San Diego Divorce Lawyers at the Men’s Legal Center Alert Public to a New System for Calculating Spousal Support Law in Colorado

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The San Diego divorce attorneys at the Men’s Legal Center represent husbands, fathers, and non-custodial parents who face different family law issues that include spousal support issues and controversies. The attorneys at the firm hereby alert the public to a new approach for calculating spousal support payments in Colorado and discuss how those changes could affect Californians and others around the United States.

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The San Diego divorce lawyers at the Men’s Legal Center have been standing up for the legal rights of fathers, husbands and non-custodial parents as they face family law-related matters that include divorce, child support, child custody, visitation, spousal support and property division. The firm also represents members of the United States military who face any or all of these issues. One of the more common situations that the attorneys at the firm have helped handle has involved controversies regarding spousal support orders and payments. A new law is set to take effect in Colorado that will substantially alter the way in which spousal support payments are computed there, and the firm would like the public to be aware of this change.

According to a news report that was filed on November 15 by 9 News in Colorado, the new spousal support standards will take effect on January 1, 2014. These spousal support standards will apply to couples who have been married between 3 and 20 years and only applies to couples whose combined annual income is less than $360,000.00. Couples who were married for less than 3 years would not be subject to this formula and those married for more than 20 years could be subject to a lifetime award of spousal support.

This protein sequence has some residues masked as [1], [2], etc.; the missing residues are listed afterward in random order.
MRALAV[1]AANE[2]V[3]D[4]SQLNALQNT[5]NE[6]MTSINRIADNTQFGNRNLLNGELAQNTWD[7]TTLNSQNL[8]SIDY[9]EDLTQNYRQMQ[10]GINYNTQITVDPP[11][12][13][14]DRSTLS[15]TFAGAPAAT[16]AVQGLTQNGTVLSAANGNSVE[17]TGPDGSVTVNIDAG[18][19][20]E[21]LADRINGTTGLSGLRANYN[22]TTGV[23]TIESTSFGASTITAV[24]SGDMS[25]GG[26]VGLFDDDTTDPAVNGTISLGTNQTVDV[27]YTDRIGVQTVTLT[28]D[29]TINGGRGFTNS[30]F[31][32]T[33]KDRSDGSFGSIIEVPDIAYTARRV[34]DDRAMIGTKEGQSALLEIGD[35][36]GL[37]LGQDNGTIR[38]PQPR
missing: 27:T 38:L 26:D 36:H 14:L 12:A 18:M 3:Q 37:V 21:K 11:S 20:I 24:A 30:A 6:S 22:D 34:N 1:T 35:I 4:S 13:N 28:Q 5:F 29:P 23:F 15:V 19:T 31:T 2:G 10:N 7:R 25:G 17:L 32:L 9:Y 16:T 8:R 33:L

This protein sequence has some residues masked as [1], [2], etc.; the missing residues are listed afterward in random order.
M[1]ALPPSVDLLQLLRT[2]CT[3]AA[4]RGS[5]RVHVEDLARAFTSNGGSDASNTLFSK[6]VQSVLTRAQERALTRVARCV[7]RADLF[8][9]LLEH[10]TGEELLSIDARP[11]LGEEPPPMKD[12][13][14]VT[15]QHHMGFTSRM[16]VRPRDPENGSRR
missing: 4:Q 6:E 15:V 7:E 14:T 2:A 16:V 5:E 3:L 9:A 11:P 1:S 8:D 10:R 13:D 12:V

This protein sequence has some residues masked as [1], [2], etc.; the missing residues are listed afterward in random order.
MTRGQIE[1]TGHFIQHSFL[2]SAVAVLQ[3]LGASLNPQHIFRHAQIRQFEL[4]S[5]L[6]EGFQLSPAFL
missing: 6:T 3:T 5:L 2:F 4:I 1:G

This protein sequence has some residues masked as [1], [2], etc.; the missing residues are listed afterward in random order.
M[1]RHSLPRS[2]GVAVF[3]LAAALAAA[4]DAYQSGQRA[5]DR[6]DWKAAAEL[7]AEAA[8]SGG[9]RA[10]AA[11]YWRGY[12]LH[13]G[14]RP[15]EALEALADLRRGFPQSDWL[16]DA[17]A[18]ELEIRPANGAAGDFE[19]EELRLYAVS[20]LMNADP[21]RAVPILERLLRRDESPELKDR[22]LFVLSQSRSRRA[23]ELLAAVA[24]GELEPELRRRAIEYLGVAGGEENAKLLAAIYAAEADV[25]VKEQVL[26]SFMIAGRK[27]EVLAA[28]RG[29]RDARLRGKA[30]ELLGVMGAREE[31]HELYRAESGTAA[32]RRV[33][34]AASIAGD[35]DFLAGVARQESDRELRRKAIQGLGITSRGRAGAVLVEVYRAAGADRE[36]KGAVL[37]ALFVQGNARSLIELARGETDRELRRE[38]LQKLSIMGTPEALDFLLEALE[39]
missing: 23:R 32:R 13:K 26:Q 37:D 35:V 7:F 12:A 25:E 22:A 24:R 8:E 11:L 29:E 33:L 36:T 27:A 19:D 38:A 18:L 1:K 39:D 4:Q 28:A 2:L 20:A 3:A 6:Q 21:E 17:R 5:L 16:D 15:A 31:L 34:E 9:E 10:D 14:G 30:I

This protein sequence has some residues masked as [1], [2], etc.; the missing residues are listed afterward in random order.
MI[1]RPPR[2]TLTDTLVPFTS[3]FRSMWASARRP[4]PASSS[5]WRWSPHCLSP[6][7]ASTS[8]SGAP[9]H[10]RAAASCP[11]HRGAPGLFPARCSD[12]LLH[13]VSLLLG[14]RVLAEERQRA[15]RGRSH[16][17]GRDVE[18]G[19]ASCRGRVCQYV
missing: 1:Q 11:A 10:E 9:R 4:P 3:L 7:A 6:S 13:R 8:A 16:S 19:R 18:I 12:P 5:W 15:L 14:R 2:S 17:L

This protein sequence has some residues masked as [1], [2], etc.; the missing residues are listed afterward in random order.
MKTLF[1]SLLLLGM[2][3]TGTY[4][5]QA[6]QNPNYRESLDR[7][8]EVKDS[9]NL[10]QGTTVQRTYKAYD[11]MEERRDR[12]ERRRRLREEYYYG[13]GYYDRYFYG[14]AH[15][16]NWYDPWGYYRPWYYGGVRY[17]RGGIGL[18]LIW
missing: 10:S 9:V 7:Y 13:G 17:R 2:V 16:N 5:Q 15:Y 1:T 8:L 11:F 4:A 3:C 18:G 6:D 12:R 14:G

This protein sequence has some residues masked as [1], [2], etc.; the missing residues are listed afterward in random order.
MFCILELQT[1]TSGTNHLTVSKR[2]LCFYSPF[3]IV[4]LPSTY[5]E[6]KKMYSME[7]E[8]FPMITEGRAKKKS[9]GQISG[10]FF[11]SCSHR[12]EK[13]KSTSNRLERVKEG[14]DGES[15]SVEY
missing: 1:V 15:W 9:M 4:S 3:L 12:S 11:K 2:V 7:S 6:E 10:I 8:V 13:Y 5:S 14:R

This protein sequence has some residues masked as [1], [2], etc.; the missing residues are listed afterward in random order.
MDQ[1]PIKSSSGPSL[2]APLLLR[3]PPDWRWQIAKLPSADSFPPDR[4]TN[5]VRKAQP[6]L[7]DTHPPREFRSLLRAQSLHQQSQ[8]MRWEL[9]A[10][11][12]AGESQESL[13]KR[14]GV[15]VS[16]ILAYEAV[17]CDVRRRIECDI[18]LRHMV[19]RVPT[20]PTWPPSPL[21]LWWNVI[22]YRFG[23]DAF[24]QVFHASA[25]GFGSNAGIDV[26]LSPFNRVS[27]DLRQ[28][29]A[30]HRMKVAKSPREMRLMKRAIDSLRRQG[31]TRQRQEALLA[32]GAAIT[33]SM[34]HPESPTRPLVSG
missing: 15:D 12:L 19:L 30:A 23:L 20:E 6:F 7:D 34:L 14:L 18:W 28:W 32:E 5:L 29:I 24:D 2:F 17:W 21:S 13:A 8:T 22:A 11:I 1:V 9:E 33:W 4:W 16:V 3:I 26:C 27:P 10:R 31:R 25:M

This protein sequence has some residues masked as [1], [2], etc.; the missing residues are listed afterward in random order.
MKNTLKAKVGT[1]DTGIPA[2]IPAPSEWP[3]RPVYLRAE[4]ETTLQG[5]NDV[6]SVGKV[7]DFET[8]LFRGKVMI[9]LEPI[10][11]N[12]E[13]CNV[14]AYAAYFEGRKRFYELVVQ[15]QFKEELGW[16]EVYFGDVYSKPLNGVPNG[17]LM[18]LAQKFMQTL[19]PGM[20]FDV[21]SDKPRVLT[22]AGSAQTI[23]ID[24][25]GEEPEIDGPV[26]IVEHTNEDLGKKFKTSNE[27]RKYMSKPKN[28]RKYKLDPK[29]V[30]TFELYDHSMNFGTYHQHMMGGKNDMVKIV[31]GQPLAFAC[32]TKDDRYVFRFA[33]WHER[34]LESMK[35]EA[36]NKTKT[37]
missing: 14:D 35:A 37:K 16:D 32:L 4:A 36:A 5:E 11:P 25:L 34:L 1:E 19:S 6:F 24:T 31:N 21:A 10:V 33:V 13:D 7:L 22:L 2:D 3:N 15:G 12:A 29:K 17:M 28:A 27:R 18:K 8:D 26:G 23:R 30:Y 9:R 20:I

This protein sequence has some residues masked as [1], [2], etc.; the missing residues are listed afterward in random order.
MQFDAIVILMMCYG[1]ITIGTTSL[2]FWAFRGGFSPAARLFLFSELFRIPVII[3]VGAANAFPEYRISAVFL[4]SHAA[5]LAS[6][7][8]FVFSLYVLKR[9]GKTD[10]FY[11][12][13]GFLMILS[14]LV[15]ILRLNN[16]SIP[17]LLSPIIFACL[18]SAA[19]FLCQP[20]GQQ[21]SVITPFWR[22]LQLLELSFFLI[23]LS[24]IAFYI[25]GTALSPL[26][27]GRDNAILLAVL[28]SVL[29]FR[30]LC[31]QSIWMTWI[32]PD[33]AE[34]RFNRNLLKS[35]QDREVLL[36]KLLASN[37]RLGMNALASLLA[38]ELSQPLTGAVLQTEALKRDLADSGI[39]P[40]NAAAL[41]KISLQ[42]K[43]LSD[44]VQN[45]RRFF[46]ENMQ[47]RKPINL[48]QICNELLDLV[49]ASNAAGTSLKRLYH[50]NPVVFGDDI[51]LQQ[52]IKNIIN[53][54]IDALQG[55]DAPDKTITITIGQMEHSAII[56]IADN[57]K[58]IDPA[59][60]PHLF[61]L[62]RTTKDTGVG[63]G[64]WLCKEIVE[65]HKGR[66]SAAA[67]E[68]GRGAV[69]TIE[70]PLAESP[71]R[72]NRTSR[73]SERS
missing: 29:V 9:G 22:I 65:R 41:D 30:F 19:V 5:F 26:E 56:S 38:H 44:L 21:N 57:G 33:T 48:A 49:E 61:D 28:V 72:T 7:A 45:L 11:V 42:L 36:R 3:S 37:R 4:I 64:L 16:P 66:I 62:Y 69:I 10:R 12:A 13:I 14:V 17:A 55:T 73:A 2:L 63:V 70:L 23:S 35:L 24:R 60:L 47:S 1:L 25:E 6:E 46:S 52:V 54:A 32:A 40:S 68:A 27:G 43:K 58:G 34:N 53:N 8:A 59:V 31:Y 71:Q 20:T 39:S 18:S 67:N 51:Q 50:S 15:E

For the married couples who fall within this timeframe, a spousal support award would be derived from taking 40 percent of the income of the person earning more money every year and subtracting 50 percent of the income earned by the person generating less on an annual basis. The resulting difference would be divided by 12 months and that monthly payment would be made for 45 percent of the length of the marriage. The spousal support award cannot exceed 40 percent of the combined incomes of the spouses and stay-at-home parents would receive 40 percent of the wage earner’s income. Spousal support has received attention in the media recently from a variety of different sources, including opinion columns that analyze the nature of this system.

“California has a spousal support system that is more open-ended than the one that is being put into place in Colorado, but there could be a trend building that moves more towards these specific equations,” said Craig Candelore, the founding attorney at the Men’s Legal Center. “These specific standards make it easier to compute payments, but husbands in our state need to continue to present strong cases with regards to this question,” Candelore added.

About the Men’s Legal Center

The Men’s Legal Center is a law firm comprised of San Diego divorce lawyers who have been representing clients who have been facing California family law issues that include divorce, support controversies, property division questions and custody challenges. The firm also has attorneys on-hand who have extensive military experience and therefore provide representation to those who face military divorce issues and other family law situations while they are members of the military.

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Allan Candelore
Men's Legal Center
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since: 08/2011
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